Many practitioners see Agile acceptance testing as focused solely on the business facing functionality. This is a misunderstanding; acceptance testing is more varied. The body of knowledge that supports the International Software Testing Qualifications Board’s testing certifications deconstructs acceptance testing into four categories:
- User Acceptance Testing focuses mainly on the functionality requested by the business user(s).
- The Operational Acceptance test or Production Acceptance test validates whether the system meets the organization’s requirements for operation. These requirements are often considered technical or non-functional.
- Contract Acceptance testing compares results against the criteria documented in the contract. Contract criteria can and often do overlap with criteria from other forms of acceptance testing.
- Compliance Acceptance testing validates that the product adheres to relevant regulations and standards. Compliance is often driven by government or industry regulation.
Fitting each of these versions of acceptance testing into Agile framework requires forethought and planning. For example, most Agile and lean frameworks spread Agile User Acceptance Testing (AUAT) steps throughout the development framework so that AUAT is not a gate at the end of development. Spreading the user acceptance activities into user story creation and grooming, demonstrations and integration steps for scaled projects reduce the possibility of work being completed that does not meet the needs of the business. The other three types of acceptance testing can leverage many of the same techniques; however, sometimes each of the different types might need a bit of augmentation to acceptance testing goals.
Operations acceptance can be addressed by considering operations personnel as a user or customer of the product being built. Users have acceptance criteria, participate in demonstrations and in some cases participate directly on or with the team(s) doing the work. DevOps addresses the idea of interweaving development and operational personnel. In addition, non-functional and technical operational requirements should be built directly into the definition of done, so that teams ensure they are covering operational needs as they solve the business problem.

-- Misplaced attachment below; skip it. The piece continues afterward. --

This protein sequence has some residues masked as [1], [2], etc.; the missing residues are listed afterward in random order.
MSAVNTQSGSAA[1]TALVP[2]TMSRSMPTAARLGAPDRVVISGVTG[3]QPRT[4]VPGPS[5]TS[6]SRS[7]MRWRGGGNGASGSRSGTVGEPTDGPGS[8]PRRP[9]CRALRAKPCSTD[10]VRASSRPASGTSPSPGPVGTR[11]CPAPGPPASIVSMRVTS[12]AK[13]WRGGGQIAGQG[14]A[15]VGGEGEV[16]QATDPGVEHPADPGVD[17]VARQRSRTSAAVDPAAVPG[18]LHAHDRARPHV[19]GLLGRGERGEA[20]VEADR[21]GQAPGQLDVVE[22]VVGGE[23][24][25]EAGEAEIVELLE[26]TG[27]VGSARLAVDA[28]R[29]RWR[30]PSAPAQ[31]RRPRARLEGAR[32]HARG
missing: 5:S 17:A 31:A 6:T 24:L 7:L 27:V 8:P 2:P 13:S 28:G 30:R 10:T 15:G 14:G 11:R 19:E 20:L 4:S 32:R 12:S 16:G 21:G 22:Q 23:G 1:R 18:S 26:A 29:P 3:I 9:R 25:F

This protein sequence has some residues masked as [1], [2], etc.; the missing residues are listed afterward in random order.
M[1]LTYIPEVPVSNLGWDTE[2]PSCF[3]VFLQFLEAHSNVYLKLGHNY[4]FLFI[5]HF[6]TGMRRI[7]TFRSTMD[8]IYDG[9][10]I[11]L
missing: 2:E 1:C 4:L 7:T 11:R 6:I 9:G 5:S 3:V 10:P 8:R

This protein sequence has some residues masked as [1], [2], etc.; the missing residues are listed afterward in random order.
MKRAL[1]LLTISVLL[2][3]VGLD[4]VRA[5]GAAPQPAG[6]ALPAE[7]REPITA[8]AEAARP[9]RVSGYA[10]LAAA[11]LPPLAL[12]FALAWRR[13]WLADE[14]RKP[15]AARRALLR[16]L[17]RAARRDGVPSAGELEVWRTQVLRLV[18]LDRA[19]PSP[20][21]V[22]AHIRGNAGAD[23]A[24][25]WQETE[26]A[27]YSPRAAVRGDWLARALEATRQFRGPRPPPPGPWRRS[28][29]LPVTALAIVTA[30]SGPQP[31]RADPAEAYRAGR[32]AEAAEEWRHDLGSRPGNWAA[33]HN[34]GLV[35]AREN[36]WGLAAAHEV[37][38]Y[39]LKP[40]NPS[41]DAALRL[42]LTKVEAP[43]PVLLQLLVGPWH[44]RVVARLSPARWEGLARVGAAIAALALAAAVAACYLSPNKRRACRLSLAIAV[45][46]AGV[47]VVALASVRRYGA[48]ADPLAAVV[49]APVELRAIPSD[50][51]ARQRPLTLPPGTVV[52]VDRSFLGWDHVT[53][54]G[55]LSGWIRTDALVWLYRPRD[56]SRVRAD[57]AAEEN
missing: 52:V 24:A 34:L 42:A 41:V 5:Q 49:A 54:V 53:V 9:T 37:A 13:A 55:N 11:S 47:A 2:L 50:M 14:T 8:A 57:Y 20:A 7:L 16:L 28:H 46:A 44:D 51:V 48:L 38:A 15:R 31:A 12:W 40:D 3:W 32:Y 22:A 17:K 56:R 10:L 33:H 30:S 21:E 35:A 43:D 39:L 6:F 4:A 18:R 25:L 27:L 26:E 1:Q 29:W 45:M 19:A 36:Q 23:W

Using Agile acceptance testing methods on project or product work that requires external parties and contracts is often more complicated than just leveraging common Agile practices or adding components into the definition of done. In this scenario, the contract vehicles have to be crafted to recognize and use both the Agile planning cadence (iteration and release timing) and the feedback loops the cadence generates as a contract control mechanism. The level of trust and formality will dictate who has to be involved in contract acceptance. For example, in some formal contract scenarios, purchasing agents, executives, and legal representatives might be required in addition to typical team members. Using the iteration cadence as the contract review point, rather than classic stage gates, may add additional overhead to the end of iteration ceremonies such as demonstrations, however, expending the effort will reduce the potential for rework by avoiding surprises later in the development cycle.
Agile compliance acceptance testing is typically approached using the same mechanisms as Agile operational acceptance testing, with the exception of the injection of an auditor or compliance officer as a participant.
The four types of acceptance testing have similar characteristics. They can be addressed using many of the basic Agile techniques with a few tweaks, such as involving auditors, compliance officers, purchasing agents and (gasp) lawyers, when needed. In order to make the full range of acceptance testing work, the broader organization needs to understand the nuances of the Agile techniques that are being used. And that my dear readers is a culture change, which is sometimes just a wee bit hard.